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    Open season

    After a storm comes the share­-ware philosophy of neighbors

    Neighbors and friends in Lexington worked together to clear each other’s driveways on Feb. 8.
    Joanne Rathe/Globe staff
    Neighbors and friends in Lexington worked together to clear each other’s driveways on Feb. 8.

    I guess the winter of 2013 has answered the poet’s eternal question: “Where are the snows of yesteryear?”

    Here they are!

    The relentless snowfall this winter and its attendant shoveling, skidding, and slipping have been enough to test the patience of the most serene stoic. It’s been 19 weeks since the first measureable flakes in Boston, and we all feel a bit like Sisyphus — only with a giant snowball in place of the rock. Every struggling crocus shoot and hungry sparrow join every Greater Bostonian in aching for the snows to melt, for the forgiving sun and lengthening days of spring. Me too. But before we bid farewell to winter’s discontents, let’s pause to consider the lessons of the season.


    Shoveling the drifts is arduous and cold, but it also can be a meditation on the tension in society between the individual and the community. Especially for those of us living in the city, with on-street parking, shoveling out after a storm highlights the border between private and public space — and I’m not even talking about the peculiar Boston ritual of requisitioning a rectangular patch of city street for 48 hours with a broken chair.

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    Consider the typical morning after a significant snowfall. You spend perhaps an hour clearing a path from your private door to the street, excavating your private car from its white encasement, and along comes the municipal snow plow to wall you back in again with public slush. It’s enough to make a good liberal curse the government’s intrusion on our personal liberty. Why, this cavalier nullification of private enterprise by the jackboots of the DPW is nothing short of a taking. Alert the Supreme Court!

    But of course, plowing the public street is an exercise in utilitarianism: providing the greatest good for the greatest number. This is supposed to be an ethical principle, if I remember my college philosophy. So better take a breath and smile at the snowplow. We all have to get to work.

    Besides, there are more felicitous examples of the public/private divide in winter. I am thinking of the communal snow blower. In our neighborhood, there are three owners who take responsibility for plowing the sidewalks for the rest of us: Bob, in his “first responder” orange jumpsuit; Teresa, with her acrid-smelling diesel model; and Bernadette, who wields the deflector chute like a weapon. All of them are angels of mercy.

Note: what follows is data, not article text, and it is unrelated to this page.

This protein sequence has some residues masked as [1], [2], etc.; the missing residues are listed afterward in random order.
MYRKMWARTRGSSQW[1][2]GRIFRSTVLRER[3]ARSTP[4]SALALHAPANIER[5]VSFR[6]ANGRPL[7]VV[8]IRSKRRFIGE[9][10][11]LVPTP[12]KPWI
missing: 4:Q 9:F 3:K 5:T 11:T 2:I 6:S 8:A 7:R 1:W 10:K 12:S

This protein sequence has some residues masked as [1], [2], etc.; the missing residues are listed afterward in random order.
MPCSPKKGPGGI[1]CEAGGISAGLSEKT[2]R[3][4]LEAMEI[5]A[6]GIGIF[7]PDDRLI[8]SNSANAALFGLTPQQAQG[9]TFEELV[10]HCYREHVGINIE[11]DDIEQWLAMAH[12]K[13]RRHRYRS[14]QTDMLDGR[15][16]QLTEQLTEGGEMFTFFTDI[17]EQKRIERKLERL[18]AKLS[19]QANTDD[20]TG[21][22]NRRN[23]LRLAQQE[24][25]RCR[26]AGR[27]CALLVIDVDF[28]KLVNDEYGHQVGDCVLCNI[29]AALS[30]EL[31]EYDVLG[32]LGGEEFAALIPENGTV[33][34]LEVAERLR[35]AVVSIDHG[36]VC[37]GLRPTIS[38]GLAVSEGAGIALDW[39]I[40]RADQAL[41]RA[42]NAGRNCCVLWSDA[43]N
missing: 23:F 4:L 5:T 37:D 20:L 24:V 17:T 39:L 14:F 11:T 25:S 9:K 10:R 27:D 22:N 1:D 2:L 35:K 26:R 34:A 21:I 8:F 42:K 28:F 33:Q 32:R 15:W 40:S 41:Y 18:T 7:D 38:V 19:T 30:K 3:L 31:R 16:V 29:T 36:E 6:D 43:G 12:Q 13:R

I love the share-ware philosophy behind the community Toro and wonder why it can’t be more widely applied to other tools we use only occasionally. What if there were just two or three lawnmowers on our block, or a few hedge clippers? I attended a “green living” lecture recently and learned that the total number of minutes an ordinary power drill is in operation over its lifetime is . . . three. Does everyone really need to own a personal power drill when we have neighbors?


    Let’s face it, though: If I were to cut the neighbor’s lawn unbidden, or weed-whack his berm, or clip his hedges, it might be taken for an act of aggression, if not eccentricity. But there is something liberating about a snowstorm that allows us to offer — and receive — gestures that cross the unofficial boundaries we observe other times of the year.

    Blizzards are mini-disasters that allow the normal rules of behavior to be suspended. Children stay home from school. Pedestrians walk down the middle of the street. Diets are violated with impunity as hot chocolate is served all around. For all its destruction, I still fondly remember the Blizzard of 1978, which shut down Logan Airport for days, and gave us clean, quiet air.

    I had chosen that February afternoon in 1978 to move from Somerville to East Boston, and only succeeded in hauling over the true essentials — bed, stereo, cats — before I became marooned by the storm. I still have some of the dishes my new Eastie neighbors gave me to tide me over. Was it ordinary human kindness that gave rise to such generosity, or the magic of snowstorms?

    Here’s the truth: Even this winter will be gone soon enough. But we’ll still be a community of neighbors. So make sure you share your power tools.

    Renée Loth’s column appears regularly in the Globe.